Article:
In CMUK we held an event on Being an Activist Museum worker, with Museum as Muck and Journey to Justice. The recording is here.

In Flow, I was evaluating the Megacity London project by Guerilla Science.

I wrote this piece urging us to acknowledge the worsening Earth crisis and seek the Possible Path when planning to ‘build back better’ after the pandemic.


In CMUK we were working on our pitch to the Prize to Reimagine Museums for Climate Action, and found it a really useful process to envisage our emergence as a mychorrizal network of practitioners.

For our Activist Museum award we ran a session on how digital tools could help museums join up to serve climate & environmental activism. This led to our digital vision for climate engagement.

In Flow, I published this comprehensive analysis of future drivers of change affecting the cultural and educational sectors in the UK. I wrote it before the zoonotic pandemic, which I had included in the foresights. Or read this overview, which concludes that organisations can face the challenges by:

  • Being Salutogenic motivated first by wellbeing not wealth
  • Being Anticipatory — think about Drivers for Change, and imagine them playing out.
  • Being Precautionary — take seriously all possible threats, and make decisions on the principle that if any action might cause harm don’t do it.
  • Increasing the diversity of voices — to help anticipate positive futures or be precautionary about threats.
  • Focus on creating conditions for positive change

In Culture Declares, we began a season called Culture Takes Action — motivating more cultural practitioners to declare emergency and share their practice, and supporting protests and calls to Government to back the Climate & Ecological Emergency Bill. I wrote my Letter to Power, as #LettersToPower was part of this season.


I made my only pandemic-era trip into central London this year, for September Rebellion. America’s forests were on fire, so I worked on this invitation and compilation of voices of Extreme Weather Stories, focusing on the fires.

In CMUK, we developed a Design Playbook and applied it to the next version of our Print It Yourself display. This was installed as part of the Innsbruck Nature Festival.

Lewisham Council funded CMUK to deliver some Creative Climate Conversations with Lewisham residents. We managed to deliver one in the real world, but the rest will have to be online. See here for sessions coming up.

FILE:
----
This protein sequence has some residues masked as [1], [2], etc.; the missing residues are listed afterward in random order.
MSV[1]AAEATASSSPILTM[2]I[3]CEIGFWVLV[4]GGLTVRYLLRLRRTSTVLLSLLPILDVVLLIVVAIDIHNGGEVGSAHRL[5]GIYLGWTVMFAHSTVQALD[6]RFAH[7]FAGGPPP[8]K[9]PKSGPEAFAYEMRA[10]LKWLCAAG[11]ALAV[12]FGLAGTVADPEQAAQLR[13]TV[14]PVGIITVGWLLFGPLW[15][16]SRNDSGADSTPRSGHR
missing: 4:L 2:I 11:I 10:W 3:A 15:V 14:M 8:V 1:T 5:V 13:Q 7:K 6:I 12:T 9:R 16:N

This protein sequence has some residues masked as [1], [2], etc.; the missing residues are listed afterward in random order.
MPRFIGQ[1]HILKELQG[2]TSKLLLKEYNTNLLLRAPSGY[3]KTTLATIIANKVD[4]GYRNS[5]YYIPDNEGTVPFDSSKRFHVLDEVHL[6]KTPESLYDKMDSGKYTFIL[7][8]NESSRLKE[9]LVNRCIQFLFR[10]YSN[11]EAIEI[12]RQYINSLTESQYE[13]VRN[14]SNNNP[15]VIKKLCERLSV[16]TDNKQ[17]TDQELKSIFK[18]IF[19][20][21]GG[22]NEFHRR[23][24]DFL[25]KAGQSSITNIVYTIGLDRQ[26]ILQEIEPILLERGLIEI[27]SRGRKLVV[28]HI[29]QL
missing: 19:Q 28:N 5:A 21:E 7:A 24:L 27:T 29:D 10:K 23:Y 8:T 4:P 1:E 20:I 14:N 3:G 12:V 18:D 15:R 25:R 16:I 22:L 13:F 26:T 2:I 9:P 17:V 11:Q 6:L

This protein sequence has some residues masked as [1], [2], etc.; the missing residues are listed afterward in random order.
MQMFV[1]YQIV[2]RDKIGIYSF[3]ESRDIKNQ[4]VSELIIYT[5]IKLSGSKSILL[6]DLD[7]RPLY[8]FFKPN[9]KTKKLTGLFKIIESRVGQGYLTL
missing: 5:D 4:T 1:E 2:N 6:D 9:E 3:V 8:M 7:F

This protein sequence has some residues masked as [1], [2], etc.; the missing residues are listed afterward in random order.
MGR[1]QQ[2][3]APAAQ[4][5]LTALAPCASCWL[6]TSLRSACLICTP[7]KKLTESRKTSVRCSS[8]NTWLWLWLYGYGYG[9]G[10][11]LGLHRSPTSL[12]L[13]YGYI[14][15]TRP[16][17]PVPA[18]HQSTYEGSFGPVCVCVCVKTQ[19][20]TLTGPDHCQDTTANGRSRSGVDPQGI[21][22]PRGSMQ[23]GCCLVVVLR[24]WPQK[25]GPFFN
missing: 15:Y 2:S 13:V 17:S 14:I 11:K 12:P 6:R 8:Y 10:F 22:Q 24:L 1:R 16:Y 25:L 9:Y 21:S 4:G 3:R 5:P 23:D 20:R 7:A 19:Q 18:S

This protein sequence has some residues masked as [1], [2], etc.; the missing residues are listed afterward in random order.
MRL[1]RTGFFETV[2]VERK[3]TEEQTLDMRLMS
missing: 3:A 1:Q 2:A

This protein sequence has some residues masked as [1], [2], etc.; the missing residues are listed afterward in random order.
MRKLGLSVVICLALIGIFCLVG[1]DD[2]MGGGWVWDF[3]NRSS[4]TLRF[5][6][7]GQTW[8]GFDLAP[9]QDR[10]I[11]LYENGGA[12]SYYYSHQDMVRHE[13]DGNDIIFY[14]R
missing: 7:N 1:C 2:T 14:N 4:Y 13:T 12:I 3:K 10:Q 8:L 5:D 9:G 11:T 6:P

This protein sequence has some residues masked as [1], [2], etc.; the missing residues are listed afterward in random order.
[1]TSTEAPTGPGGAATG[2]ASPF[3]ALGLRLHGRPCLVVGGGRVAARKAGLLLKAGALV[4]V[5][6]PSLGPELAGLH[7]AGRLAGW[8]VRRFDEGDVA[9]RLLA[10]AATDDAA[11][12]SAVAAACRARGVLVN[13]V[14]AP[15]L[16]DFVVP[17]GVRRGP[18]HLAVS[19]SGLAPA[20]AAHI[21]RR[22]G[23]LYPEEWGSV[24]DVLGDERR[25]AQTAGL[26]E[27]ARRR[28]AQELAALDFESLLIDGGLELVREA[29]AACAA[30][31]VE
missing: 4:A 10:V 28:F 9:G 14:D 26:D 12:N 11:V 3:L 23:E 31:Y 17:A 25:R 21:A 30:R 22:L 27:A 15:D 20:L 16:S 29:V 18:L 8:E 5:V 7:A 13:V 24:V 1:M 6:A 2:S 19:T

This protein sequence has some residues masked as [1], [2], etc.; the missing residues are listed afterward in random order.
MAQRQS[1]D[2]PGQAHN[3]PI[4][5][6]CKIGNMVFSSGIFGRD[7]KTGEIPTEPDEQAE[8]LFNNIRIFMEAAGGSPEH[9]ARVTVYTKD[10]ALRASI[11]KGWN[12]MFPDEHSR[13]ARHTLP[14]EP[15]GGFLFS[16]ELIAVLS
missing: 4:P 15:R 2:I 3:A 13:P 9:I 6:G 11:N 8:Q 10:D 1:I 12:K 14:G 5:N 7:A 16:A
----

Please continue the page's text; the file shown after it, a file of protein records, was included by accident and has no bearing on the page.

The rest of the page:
Workshop with Climate Action Lewisham


This was a busy month of online conferences, for example, speaking alongside Rob Hopkins about the ecological imagination for the Green Christian festival. For the Cosmia Festival, I explained my idea of Possitopia.

In CMUK we contributed to the Big Draw, the annual drawing festival which this year focused on climate. We produced weekly challenges and ran an online event ‘What can drawing do for the climate?

I also took part in Inktober. Here are my daily ink drawings.



A month of lockdown, so I caught up with reading and films. I was reading Braiding Sweetgrass by Robin Wall Kimmerer, and thinking about indigeneity.

In Flow, new clients included the Buckinghamshire Cultural Education Partnership, and evaluations for the Southbank Centre (Art by Post) and the Oxford Christmas Lights Festival.

In CMUK, we were producing teaching resources for A New Direction — for London schools — exploring links between colonialism and the Earth crisis.

And I did several more talks and online workshops, including one for We Are Museums — Towards Regenerative Cultures in Museums.


This was a month of two halves: funding bids and pitches, then a full two weeks off for Christmas in which I’ve been working on a book. The book is called Find Your Flow and Change the World, and it’s really coming along.

One of the funding bids was for the British Council climate commission, for which we focused on a project about future skills for young people. You can see my thoughts here about Future-facing Vocations. Also, my book is aimed at younger people, giving them visual tools and exercises to develop these capacities.


I’ve had a lucky year compared to many people. I’ve had only one close bereavement. I’ve kept healthy. I’ve gained a little extra time but have continued to do paid work (although less paid than usual). I’ve made some trips into rural places. Not being able to go out to socialise has coincided with a time in my life when I’d really rather not anyway. I’m grateful to all my colleagues in Flow, CMUK and Culture Declares, and my wider network for all their challenges and support.

Next year, I’ll hopefully be just as fulfilled but not quite so busy. I hope Climate Museum UK will grow in capacity and gain core funding, and that we can be closely involved in initiatives such as Lewisham Borough of Culture and cultural work around COP26. And that my book is finally ready to share with you all!